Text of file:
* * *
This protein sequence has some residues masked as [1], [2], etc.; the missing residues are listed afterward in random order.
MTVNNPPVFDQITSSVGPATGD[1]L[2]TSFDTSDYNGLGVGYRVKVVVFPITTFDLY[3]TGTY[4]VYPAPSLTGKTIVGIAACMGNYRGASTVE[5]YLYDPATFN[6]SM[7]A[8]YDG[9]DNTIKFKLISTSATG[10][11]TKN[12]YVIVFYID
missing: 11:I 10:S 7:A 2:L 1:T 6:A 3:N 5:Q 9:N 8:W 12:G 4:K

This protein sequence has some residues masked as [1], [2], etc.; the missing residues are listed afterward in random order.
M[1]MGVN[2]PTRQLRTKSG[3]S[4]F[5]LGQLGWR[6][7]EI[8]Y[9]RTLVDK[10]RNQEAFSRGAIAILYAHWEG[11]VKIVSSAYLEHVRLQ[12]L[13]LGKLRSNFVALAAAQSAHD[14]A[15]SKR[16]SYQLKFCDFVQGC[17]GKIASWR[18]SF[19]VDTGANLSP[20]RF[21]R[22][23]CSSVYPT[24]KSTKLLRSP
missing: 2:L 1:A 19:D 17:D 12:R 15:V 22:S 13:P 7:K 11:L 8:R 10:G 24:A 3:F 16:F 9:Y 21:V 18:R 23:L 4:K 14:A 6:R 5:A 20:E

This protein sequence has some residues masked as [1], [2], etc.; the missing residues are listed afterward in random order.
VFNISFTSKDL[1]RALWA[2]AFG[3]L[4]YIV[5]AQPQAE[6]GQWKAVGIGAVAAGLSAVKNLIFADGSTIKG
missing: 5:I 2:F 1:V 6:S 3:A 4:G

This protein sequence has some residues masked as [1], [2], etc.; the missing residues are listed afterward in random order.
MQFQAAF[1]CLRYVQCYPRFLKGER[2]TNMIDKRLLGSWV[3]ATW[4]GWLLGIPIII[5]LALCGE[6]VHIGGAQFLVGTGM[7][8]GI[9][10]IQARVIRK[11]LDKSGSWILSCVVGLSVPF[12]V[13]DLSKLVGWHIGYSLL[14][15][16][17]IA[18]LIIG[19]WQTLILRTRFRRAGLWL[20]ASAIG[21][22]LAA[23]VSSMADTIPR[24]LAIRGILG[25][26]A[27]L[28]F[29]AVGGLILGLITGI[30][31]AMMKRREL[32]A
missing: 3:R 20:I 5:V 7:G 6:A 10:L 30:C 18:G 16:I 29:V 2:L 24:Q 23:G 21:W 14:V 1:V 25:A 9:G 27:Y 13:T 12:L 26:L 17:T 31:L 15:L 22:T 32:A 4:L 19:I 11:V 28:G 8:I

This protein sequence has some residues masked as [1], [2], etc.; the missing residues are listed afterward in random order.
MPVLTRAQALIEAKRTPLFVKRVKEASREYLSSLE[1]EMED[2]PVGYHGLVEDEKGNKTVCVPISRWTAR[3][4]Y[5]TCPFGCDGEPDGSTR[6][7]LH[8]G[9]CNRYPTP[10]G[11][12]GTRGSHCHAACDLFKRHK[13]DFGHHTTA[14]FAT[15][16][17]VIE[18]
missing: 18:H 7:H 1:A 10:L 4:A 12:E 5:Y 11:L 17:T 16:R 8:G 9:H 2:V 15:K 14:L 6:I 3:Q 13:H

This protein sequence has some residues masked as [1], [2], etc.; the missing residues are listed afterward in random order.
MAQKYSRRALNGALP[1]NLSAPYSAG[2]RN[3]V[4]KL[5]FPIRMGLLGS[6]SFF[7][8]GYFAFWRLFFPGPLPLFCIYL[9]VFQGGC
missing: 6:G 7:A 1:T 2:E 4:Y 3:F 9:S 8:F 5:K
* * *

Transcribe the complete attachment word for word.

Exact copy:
This protein sequence has some residues masked as [1], [2], etc.; the missing residues are listed afterward in random order.
MTVNNPPVFDQITSSVGPATGD[1]L[2]TSFDTSDYNGLGVGYRVKVVVFPITTFDLY[3]TGTY[4]VYPAPSLTGKTIVGIAACMGNYRGASTVE[5]YLYDPATFN[6]SM[7]A[8]YDG[9]DNTIKFKLISTSATG[10][11]TKN[12]YVIVFYID
missing: 11:I 10:S 7:A 2:L 1:T 6:A 3:N 5:Q 9:N 8:W 12:G 4:K

This protein sequence has some residues masked as [1], [2], etc.; the missing residues are listed afterward in random order.
M[1]MGVN[2]PTRQLRTKSG[3]S[4]F[5]LGQLGWR[6][7]EI[8]Y[9]RTLVDK[10]RNQEAFSRGAIAILYAHWEG[11]VKIVSSAYLEHVRLQ[12]L[13]LGKLRSNFVALAAAQSAHD[14]A[15]SKR[16]SYQLKFCDFVQGC[17]GKIASWR[18]SF[19]VDTGANLSP[20]RF[21]R[22][23]CSSVYPT[24]KSTKLLRSP
missing: 2:L 1:A 19:D 17:D 12:R 15:V 22:S 13:P 7:K 11:L 8:R 10:G 24:A 3:F 16:F 9:Y 21:V 18:R 23:L 4:K 14:A 6:R 5:A 20:E

This protein sequence has some residues masked as [1], [2], etc.; the missing residues are listed afterward in random order.
VFNISFTSKDL[1]RALWA[2]AFG[3]L[4]YIV[5]AQPQAE[6]GQWKAVGIGAVAAGLSAVKNLIFADGSTIKG
missing: 5:I 2:F 1:V 6:S 3:A 4:G

This protein sequence has some residues masked as [1], [2], etc.; the missing residues are listed afterward in random order.
MQFQAAF[1]CLRYVQCYPRFLKGER[2]TNMIDKRLLGSWV[3]ATW[4]GWLLGIPIII[5]LALCGE[6]VHIGGAQFLVGTGM[7][8]GI[9][10]IQARVIRK[11]LDKSGSWILSCVVGLSVPF[12]V[13]DLSKLVGWHIGYSLL[14][15][16][17]IA[18]LIIG[19]WQTLILRTRFRRAGLWL[20]ASAIG[21][22]LAA[23]VSSMADTIPR[24]LAIRGILG[25][26]A[27]L[28]F[29]AVGGLILGLITGI[30][31]AMMKRREL[32]A
missing: 3:R 20:I 5:V 7:G 6:A 10:L 30:C 18:G 16:I 29:V 2:L 24:Q 23:G 21:W 14:V 1:V 25:A 9:G 27:Y 13:T 12:L 26:L 17:T 31:L 15:L 22:T 32:A 4:L 19:I 11:V 28:G 8:I

This protein sequence has some residues masked as [1], [2], etc.; the missing residues are listed afterward in random order.
MPVLTRAQALIEAKRTPLFVKRVKEASREYLSSLE[1]EMED[2]PVGYHGLVEDEKGNKTVCVPISRWTAR[3][4]Y[5]TCPFGCDGEPDGSTR[6][7]LH[8]G[9]CNRYPTP[10]G[11][12]GTRGSHCHAACDLFKRHK[13]DFGHHTTA[14]FAT[15][16][17]VIE[18]
missing: 18:H 7:H 1:A 10:L 4:A 12:E 5:Y 11:L 17:T 16:R 8:G 9:H 2:V 15:K 14:L 6:I 3:Q 13:H

This protein sequence has some residues masked as [1], [2], etc.; the missing residues are listed afterward in random order.
MAQKYSRRALNGALP[1]NLSAPYSAG[2]RN[3]V[4]KL[5]FPIRMGLLGS[6]SFF[7][8]GYFAFWRLFFPGPLPLFCIYL[9]VFQGGC
missing: 6:G 7:A 1:T 2:E 4:Y 3:F 9:S 8:F 5:K